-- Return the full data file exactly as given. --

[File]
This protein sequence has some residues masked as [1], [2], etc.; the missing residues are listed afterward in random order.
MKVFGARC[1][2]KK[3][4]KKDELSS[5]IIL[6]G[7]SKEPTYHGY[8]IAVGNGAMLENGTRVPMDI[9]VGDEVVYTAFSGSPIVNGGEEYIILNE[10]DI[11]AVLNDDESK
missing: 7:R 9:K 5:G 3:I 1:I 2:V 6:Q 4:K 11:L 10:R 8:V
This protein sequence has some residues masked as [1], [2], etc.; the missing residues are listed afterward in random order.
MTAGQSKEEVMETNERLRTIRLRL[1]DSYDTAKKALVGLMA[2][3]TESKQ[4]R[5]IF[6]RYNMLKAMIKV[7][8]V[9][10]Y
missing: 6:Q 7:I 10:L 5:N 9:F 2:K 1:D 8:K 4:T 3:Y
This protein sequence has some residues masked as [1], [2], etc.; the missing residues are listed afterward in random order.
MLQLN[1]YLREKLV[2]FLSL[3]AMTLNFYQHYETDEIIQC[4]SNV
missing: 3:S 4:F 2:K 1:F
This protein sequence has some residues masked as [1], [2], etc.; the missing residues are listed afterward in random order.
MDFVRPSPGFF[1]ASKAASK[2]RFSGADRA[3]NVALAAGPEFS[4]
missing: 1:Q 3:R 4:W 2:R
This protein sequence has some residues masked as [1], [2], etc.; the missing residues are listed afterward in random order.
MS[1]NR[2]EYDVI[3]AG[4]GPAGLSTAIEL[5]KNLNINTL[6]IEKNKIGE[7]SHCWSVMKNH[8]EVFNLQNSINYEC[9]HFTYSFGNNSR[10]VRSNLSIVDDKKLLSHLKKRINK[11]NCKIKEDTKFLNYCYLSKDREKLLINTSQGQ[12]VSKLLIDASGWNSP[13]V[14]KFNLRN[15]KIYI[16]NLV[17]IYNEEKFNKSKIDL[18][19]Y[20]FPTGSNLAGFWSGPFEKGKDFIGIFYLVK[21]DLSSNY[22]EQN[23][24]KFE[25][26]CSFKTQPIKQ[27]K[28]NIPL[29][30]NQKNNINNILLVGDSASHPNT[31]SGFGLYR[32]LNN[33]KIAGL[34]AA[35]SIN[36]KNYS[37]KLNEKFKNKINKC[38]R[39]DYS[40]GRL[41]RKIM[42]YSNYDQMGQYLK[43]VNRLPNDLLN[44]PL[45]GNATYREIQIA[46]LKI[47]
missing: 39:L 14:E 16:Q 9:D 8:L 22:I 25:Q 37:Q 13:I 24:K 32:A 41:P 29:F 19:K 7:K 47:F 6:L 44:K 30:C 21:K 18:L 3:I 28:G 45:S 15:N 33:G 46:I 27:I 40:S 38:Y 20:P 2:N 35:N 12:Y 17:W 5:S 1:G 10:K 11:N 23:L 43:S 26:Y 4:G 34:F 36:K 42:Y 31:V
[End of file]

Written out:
This protein sequence has some residues masked as [1], [2], etc.; the missing residues are listed afterward in random order.
MKVFGARC[1][2]KK[3][4]KKDELSS[5]IIL[6]G[7]SKEPTYHGY[8]IAVGNGAMLENGTRVPMDI[9]VGDEVVYTAFSGSPIVNGGEEYIILNE[10]DI[11]AVLNDDESK
missing: 7:R 9:K 5:G 3:I 1:I 2:V 6:Q 4:K 11:L 10:R 8:V
This protein sequence has some residues masked as [1], [2], etc.; the missing residues are listed afterward in random order.
MTAGQSKEEVMETNERLRTIRLRL[1]DSYDTAKKALVGLMA[2][3]TESKQ[4]R[5]IF[6]RYNMLKAMIKV[7][8]V[9][10]Y
missing: 6:Q 7:I 10:L 5:N 9:F 2:K 1:D 8:K 4:T 3:Y
This protein sequence has some residues masked as [1], [2], etc.; the missing residues are listed afterward in random order.
MLQLN[1]YLREKLV[2]FLSL[3]AMTLNFYQHYETDEIIQC[4]SNV
missing: 3:S 4:F 2:K 1:F
This protein sequence has some residues masked as [1], [2], etc.; the missing residues are listed afterward in random order.
MDFVRPSPGFF[1]ASKAASK[2]RFSGADRA[3]NVALAAGPEFS[4]
missing: 1:Q 3:R 4:W 2:R
This protein sequence has some residues masked as [1], [2], etc.; the missing residues are listed afterward in random order.
MS[1]NR[2]EYDVI[3]AG[4]GPAGLSTAIEL[5]KNLNINTL[6]IEKNKIGE[7]SHCWSVMKNH[8]EVFNLQNSINYEC[9]HFTYSFGNNSR[10]VRSNLSIVDDKKLLSHLKKRINK[11]NCKIKEDTKFLNYCYLSKDREKLLINTSQGQ[12]VSKLLIDASGWNSP[13]V[14]KFNLRN[15]KIYI[16]NLV[17]IYNEEKFNKSKIDL[18][19]Y[20]FPTGSNLAGFWSGPFEKGKDFIGIFYLVK[21]DLSSNY[22]EQN[23][24]KFE[25][26]CSFKTQPIKQ[27]K[28]NIPL[29][30]NQKNNINNILLVGDSASHPNT[31]SGFGLYR[32]LNN[33]KIAGL[34]AA[35]SIN[36]KNYS[37]KLNEKFKNKINKC[38]R[39]DYS[40]GRL[41]RKIM[42]YSNYDQMGQYLK[43]VNRLPNDLLN[44]PL[45]GNATYREIQIA[46]LKI[47]
missing: 39:L 14:E 16:Q 9:D 8:L 22:I 25:Q 37:Q 13:I 24:K 32:A 41:P 29:F 19:K 7:K 47:F 6:L 44:K 30:C 21:K 18:L 3:I 28:G 45:S 15:N 33:G 46:I 27:I 40:S 38:Y 20:P 2:N 35:N 12:Y 17:W 5:S 1:G 10:K 11:N 23:L 43:S 26:Y 4:G 34:F 36:K 42:Y 31:V